Maybe Sunday’s late-night trade between the Yankees and Twins isn’t going to knock March Madness brackets and the return of Tom Brady from the front of the sports fan’s mind, but it was a stunner and a headliner in its own right. And it was a bit of a head scratcher. Not in a “What the heck are these teams doing?” kind of way, but more in a “Whoa, there’s a lot going on there” kind of way.
There are a lot of moving parts to this deal, and we will launch into sorting it out with the understanding that some of the context of this trade is probably yet to be revealed. However it shakes out, we can at least start with this: It’s a good old-fashioned baseball trade, with two teams trying to improve themselves for the season to come and both moving quality veterans in a deal that has numerous ramifications for the rosters of both teams.
Let’s try to reason this thing out.
At the conclusion of the 2017 season, Gary Sanchez was hitting .283/.353/.567 after his age-24 season and averaging 48 homers and 121 RBIs per 162 games played. He had a second-place finish in AL Rookie of the Year balloting, an All-Star appearance, a Silver Slugger award and even a few MVP votes.
Then it all went downhill, gradually, then really fast. In the aggregate, since 2017, Sanchez has hit .201/.299/.444 and has driven Yankees fans up a wall with his defensive shortcomings. Passed balls. Stolen bases. Wild pitches. At this point, it’s probably better for everybody’s peace of mind that Sanchez has finally moved on.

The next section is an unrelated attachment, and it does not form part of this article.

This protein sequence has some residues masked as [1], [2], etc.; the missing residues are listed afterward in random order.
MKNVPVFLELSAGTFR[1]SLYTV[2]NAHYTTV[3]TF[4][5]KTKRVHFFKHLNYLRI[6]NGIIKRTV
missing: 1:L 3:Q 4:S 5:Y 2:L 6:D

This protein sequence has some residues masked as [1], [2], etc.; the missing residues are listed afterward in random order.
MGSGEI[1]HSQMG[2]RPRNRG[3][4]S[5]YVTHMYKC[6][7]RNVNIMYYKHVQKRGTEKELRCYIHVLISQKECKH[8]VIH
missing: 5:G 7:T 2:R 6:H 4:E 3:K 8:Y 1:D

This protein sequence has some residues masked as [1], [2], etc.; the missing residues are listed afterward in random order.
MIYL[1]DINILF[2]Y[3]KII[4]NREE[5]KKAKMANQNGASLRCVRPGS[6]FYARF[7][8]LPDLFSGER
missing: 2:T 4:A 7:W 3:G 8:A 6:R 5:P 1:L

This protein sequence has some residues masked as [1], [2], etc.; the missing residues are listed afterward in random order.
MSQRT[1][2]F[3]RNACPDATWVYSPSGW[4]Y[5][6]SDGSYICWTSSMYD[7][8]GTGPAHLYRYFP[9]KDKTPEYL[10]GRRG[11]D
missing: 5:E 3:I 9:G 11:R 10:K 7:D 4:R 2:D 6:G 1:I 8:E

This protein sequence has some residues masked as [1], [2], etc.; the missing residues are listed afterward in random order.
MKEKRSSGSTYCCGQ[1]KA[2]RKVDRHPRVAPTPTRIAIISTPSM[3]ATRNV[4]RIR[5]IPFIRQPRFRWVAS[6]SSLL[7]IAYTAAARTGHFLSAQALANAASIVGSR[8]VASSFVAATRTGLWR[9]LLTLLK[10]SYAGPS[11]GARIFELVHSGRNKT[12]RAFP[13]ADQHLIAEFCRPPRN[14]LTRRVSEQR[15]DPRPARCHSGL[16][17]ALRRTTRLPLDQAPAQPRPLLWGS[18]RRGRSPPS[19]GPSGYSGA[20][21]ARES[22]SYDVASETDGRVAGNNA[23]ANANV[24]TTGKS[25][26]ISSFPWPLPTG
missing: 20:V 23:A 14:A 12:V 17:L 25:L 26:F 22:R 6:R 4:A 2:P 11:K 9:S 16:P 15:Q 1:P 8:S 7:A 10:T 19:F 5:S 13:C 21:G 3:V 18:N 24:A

Still, someone has to catch, and it’s unclear how much of that question will be answered by the acquisition of Rortvedt, 23, a second-year catcher who has drawn raves for his defensive ability but at present doesn’t look like a big league regular at the plate. He hits from the left side, so if New York sees enough potential in his bat, then maybe they see him as holding down the heavy part of a platoon with returnee Kyle Higashioka, a righty hitter.
Urshela was a journeyman who really found himself in pinstripes and became a popular figure at Yankee Stadium. However, after a career season at age 27 in 2019, his numbers have declined in each of the past two seasons. He’s also not an ideal solution as an every-day defensive shortstop, which is what he was slated to be as the Yankees’ depth chart stood before this trade.
In Kiner-Falefa, who was a Twin for all of one day after Minnesota traded for him on Saturday, the Yankees have a bona fide top defender to hold down shortstop for the next season or two until top prospects Anthony Volpe or Oswald Peraza take over the position. He’s also a former Gold Glover at third base and even has some spot duty in the majors behind the plate.
Speaking of hitting, while Kiner-Falefa lacks Urshela’s power, he has an even better ability to get the bat on the ball, a…